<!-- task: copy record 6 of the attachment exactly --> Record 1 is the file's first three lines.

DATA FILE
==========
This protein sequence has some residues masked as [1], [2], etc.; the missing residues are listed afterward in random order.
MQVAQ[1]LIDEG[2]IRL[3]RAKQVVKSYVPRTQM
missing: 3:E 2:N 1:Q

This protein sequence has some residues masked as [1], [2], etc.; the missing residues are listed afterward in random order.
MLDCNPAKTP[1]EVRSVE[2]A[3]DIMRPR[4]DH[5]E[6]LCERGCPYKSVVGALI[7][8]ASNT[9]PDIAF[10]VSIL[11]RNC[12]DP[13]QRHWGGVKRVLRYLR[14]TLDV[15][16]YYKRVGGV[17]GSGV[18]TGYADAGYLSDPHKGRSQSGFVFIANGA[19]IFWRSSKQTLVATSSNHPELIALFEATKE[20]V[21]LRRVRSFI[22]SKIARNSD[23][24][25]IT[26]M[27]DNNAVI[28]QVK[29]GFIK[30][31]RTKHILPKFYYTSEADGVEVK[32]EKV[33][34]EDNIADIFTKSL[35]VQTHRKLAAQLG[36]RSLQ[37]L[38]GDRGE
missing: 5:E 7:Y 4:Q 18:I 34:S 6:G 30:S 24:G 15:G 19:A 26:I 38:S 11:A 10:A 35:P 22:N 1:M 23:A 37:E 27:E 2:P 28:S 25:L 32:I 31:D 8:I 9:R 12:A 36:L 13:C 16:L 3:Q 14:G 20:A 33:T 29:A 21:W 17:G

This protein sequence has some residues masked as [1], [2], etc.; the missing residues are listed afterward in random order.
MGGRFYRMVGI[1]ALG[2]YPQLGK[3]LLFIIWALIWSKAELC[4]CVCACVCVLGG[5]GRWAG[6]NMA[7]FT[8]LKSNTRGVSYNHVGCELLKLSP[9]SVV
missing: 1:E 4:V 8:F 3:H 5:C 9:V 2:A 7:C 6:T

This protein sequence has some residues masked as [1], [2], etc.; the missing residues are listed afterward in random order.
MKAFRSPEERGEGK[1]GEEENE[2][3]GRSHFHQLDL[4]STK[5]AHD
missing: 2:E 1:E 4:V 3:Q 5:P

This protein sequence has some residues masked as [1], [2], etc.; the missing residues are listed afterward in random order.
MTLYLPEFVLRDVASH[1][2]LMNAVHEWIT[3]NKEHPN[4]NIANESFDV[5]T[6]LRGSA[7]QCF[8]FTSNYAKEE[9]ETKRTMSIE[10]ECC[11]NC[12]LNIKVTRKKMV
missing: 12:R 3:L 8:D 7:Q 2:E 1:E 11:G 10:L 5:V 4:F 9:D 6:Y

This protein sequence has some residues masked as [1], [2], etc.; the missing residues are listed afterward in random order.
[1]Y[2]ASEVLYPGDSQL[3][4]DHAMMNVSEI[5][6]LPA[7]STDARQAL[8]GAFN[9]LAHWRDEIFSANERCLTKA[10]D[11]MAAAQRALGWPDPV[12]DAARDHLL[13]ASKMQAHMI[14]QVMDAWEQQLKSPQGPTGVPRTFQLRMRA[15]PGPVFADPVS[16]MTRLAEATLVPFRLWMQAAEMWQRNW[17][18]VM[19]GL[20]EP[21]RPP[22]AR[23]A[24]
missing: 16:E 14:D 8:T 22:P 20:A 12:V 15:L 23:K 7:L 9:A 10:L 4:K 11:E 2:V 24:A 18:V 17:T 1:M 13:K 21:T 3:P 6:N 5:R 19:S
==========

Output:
This protein sequence has some residues masked as [1], [2], etc.; the missing residues are listed afterward in random order.
[1]Y[2]ASEVLYPGDSQL[3][4]DHAMMNVSEI[5][6]LPA[7]STDARQAL[8]GAFN[9]LAHWRDEIFSANERCLTKA[10]D[11]MAAAQRALGWPDPV[12]DAARDHLL[13]ASKMQAHMI[14]QVMDAWEQQLKSPQGPTGVPRTFQLRMRA[15]PGPVFADPVS[16]MTRLAEATLVPFRLWMQAAEMWQRNW[17][18]VM[19]GL[20]EP[21]RPP[22]AR[23]A[24]
missing: 16:E 14:D 8:T 22:P 20:A 12:V 15:L 23:K 7:L 9:A 10:L 4:K 11:E 2:V 24:A 18:V 17:T 1:M 13:K 21:T 3:P 6:N 5:R 19:S